MicroRNA Expression Profiling of the Porcine Developing Hypothalamus and Pituitary Tissue  [PDF]
Lifan Zhang,Zhaowei Cai,Shengjuan Wei,Huiyun Zhou,Hongmei Zhou,Xiaoling Jiang,Ningying Xu
International Journal of Molecular Sciences , 2013, DOI: 10.3390/ijms141020326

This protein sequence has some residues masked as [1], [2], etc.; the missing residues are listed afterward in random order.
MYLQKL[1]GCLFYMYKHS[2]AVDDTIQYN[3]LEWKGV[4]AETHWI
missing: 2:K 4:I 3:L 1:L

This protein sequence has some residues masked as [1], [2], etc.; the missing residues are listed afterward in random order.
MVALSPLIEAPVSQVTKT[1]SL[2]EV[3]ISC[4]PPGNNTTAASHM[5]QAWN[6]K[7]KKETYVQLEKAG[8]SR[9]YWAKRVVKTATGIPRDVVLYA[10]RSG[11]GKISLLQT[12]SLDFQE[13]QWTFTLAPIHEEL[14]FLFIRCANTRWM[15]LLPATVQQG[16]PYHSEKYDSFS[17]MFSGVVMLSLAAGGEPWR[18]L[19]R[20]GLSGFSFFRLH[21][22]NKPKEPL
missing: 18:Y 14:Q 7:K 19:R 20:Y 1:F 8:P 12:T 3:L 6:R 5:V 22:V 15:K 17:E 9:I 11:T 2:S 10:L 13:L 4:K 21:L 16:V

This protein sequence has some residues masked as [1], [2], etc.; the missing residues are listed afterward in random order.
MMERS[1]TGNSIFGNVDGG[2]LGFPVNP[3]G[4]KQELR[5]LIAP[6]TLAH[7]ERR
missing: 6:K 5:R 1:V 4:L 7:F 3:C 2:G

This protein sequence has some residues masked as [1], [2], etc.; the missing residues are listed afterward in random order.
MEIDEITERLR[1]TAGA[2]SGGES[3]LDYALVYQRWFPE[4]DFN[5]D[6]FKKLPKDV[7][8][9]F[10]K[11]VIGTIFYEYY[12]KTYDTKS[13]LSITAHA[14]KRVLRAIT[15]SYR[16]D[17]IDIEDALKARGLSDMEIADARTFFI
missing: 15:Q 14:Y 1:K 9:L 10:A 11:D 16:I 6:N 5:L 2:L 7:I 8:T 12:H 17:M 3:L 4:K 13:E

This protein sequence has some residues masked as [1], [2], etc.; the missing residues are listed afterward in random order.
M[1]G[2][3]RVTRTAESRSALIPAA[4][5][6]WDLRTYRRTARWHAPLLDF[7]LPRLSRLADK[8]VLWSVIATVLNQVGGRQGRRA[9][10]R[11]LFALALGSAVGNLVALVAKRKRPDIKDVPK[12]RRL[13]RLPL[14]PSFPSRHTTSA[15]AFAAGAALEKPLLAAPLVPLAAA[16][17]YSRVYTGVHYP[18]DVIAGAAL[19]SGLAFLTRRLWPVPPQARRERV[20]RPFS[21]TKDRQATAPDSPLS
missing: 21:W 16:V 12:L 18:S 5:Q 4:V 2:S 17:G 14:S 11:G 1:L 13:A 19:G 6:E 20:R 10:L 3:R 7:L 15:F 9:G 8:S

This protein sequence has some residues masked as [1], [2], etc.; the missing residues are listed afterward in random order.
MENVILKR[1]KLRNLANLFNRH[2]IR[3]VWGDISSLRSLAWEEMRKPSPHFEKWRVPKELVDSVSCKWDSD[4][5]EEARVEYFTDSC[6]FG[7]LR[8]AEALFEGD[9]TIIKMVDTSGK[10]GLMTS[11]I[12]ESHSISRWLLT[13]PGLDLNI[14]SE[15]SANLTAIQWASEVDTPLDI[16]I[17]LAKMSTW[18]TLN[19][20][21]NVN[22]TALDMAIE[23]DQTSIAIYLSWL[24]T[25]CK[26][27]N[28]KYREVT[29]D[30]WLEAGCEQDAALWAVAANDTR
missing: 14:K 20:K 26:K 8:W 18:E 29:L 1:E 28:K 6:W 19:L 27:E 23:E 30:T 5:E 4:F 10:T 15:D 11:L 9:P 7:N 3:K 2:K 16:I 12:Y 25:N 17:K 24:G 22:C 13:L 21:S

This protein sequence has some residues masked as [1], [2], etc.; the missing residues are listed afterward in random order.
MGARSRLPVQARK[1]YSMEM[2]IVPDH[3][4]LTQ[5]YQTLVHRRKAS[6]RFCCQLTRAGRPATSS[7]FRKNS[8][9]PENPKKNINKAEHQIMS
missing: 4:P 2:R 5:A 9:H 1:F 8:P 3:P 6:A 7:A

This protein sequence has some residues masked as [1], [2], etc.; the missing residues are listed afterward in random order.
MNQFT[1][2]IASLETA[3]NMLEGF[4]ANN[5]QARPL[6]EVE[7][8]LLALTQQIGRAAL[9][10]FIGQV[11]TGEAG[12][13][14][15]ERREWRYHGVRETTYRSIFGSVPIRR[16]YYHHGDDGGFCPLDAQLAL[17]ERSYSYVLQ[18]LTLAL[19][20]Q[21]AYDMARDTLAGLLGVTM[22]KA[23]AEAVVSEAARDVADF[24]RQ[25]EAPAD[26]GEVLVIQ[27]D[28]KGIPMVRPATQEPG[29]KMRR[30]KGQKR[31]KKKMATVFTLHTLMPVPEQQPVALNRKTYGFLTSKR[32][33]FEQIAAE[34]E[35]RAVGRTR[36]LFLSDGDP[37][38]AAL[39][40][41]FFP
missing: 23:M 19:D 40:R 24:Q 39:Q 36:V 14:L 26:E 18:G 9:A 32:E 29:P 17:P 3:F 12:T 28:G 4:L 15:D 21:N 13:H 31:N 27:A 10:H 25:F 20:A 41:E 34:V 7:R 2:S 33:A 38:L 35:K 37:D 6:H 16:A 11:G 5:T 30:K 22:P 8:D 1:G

Abstract: MicroRNAs (miRNAs), a class of small non-coding RNA molecules, play important roles in gene expressions at transcriptional and post-transcriptional stages in mammalian brain. So far, a growing number of porcine miRNAs and their function have been identified, but little is known regarding the porcine developing hypothalamus and pituitary. In the present study, Solexa sequencing analysis showed 14,129,397 yielded reads, 6,680,678 of which were related to 674 unique miRNAs. After a microarray assay, we detected 175 unique miRNAs in the hypothalamus, including 136 previously known miRNAs and 39 novel candidates, while a total of 140 miRNAs, including 104 known and 36 new candidate miRNAs, were discovered in pituitary. More importantly, 37 and 30 differentially expressed miRNAs from several developmental stages of hypothalamus and pituitary were revealed, respectively. The 37 differentially expressed miRNAs in hypothalamus represented 6 different expression patterns, while the 30 differentially expressed miRNAs in pituitary represented 7 different expression patterns. To clarify potential target genes and specific functions of these differentially expressed miRNAs in hypothalamus and pituitary, TargetScan and Gorilla prediction tools were then applied. The current functional analysis showed that the differentially expressed miRNAs in hypothalamus and pituitary shared many biological processes, with the main differences being found in tissue-specific processes including: CDP-diacylglycerol biosynthetic/metabolic process; phosphatidic acid biosynthetic/metabolic process; energy reserve metabolic process for hypothalamus; adult behavior; sterol transport/homeostasis; and cholesterol/reverse cholesterol transport for pituitary. Overall, this study identified miRNA profiles and differentially expressed miRNAs among various developmental stages in hypothalamus and pituitary and indicated miRNA profiles change with age and brain location, enhancing our knowledge about spatial and temporal expressions of miRNAs in the porcine developing brain.